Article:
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Commerce Department Calls for Improved Cybersecurity Through Voluntary Self-Regulatory Standards

Bret S. Cohen

Bret S. Cohen,

Washington, D.C.

08 June 2011
Department of Commerce logoAt a time when hacks of major commercial computer systems are in the news, the Department of Commerce’s Internet Policy Task Force issued a green paper yesterday preliminarily recommending a new framework for Internet security.  The report is entitled “Cybersecurity, Innovation and the Internet Economy.”  It discusses how to improve the Internet security practices of companies in the Internet and Information Innovation Sector other than those classified as part of  “critical infrastructure.”  These are the myriad companies that provide information services and content, facilitate transactional services over the Internet, store and host publicly accessible content, and support users’ access to content or transaction activities.  This does not include companies in sectors that implicate national security interests such as the defense, energy, financial, healthcare, and core telecommunications sectors, that are subject to other governmental cyber-security strategies.

To increase the online security of businesses, the green paper preliminarily recommends that the Department of Commerce do the following:

(1) Work with multi-stakeholder groups to develop, when necessary, nationally recognized and consensus-based cybersecurity standards and practices specific to the covered businesses.  This would include proactively promoting the adoption of particular keystone standards and practices, accelerating the promotion of automation in security, and improving and modernizing security assurance of third-party products.  One example provided by the report is the Domain Name System Security (DNSSEC) protocol extensions, which provide a way to ensure that users are validly delivered to the web addresses they request.

(2) Work with industry to create, through public policy and public/private partnerships and other means, new incentives for firms to follow nationally recognized standards and practices as consensus around them emerges.  This would include continuing to advocate for the adoption of a national breach notification law, facilitating the sharing of information about security breaches as they occur, and evaluating other public policy tools that can be used to promote cybersecurity best practices (such as liability protection and reducing “cyberinsurance” premiums for companies that adopt best practices and openly share details about cyberattacks).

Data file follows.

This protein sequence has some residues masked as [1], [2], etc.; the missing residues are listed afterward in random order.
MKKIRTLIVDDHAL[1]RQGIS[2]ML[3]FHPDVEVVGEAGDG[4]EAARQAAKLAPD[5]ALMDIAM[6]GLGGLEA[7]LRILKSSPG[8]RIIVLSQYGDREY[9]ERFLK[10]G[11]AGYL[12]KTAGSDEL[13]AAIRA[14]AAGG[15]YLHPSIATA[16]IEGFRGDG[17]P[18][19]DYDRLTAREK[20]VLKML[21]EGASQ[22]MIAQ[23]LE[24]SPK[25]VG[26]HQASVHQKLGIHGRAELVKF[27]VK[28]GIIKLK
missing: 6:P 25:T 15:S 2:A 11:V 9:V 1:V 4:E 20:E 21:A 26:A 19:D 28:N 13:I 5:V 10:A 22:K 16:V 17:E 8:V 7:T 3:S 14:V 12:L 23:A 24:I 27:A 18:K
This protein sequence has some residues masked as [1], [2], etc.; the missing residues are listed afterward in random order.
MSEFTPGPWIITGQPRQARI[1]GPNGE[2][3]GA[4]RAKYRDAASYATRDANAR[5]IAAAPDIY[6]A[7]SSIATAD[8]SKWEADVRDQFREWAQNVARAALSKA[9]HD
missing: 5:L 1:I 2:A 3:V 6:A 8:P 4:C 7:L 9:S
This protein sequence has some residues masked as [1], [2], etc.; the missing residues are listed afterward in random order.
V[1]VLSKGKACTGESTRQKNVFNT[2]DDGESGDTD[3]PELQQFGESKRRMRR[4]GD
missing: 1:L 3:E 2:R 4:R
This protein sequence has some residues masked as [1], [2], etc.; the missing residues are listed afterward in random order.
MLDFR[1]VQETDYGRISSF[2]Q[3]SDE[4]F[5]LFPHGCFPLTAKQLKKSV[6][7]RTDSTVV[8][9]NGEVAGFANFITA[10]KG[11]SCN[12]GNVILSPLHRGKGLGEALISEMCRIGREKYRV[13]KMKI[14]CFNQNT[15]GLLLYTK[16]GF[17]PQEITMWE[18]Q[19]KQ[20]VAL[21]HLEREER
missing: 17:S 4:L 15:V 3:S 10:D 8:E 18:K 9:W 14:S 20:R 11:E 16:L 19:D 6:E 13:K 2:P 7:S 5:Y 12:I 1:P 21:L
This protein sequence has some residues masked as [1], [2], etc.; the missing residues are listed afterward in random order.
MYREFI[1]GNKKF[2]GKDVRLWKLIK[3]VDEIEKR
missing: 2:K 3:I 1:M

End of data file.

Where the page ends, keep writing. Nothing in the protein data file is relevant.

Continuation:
(3) Work with the covered businesses and other federal agencies to deepen private sector and public understanding of cybersecurity vulnerabilities, threats, and responses in order to improve incentives, research and development, and education.  This would include developing a better understanding (at both the firm and the macro-economic level) of the costs of cyber-incidents and the benefits of greater security, the tailoring of future awareness-raising efforts (including through the National Initiative for Cybersecurity Education), and facilitating research and development for deployable technologies.

(4) Continue to enhance the Department’s international collaboration and cooperation activities regarding cybersecurity.  The green paper posits that continuing to work with international governments and businesses would promote shared research and development goals, enable the sharing of best practices and threat information, and promote cybersecurity standards and policies that are in line with and/or influence global practices.

The Department has asked interested parties to comment on the recommendations in the green paper, as well as to provide responses to specific questions it posed to help develop the recommendations.  Some of these questions include:

  • What kinds of entities should be included or excluded from the covered businesses?  How can the the covered businesses' functions and services be clearly distinguished from critical infrastructure?
  • Should covered businesses that also offer functions and services to covered critical infrastructure be treated differently than other covered businesses?
  • Are there existing codes of conduct that covered businesses can utilize that adequately address these issues?
  • What process should the Department of Commerce use to work with industry and other stakeholders to identify best practices, guidelines, and standards in the future?
  • What are the right incentives to (a) gain adoption of best practices; (b) ensure that the voluntary codes of conduct that develop from best practices are sufficiently robust; and (c) ensure that codes of conduct, once introduced, are updated promptly to address evolving threats and other changes in the security environment?
  • How can the Department of Commerce work with other federal agencies to better cooperate, coordinate, and promote adoption and development of cybersecurity standards and policy internationally?

The green paper comes on the heels of the Administration’s May report detailing its stance on cybersecurity policy, and its announcement that it will collaborate with experts in the private sector develop a new cybersecurity strategy.  The Department of Commerce’s position on cybersecurity should inform the Administration’s cybersecurity strategy as it progresses.

Bret S. Cohen

Bret S. Cohen,

Washington, D.C.

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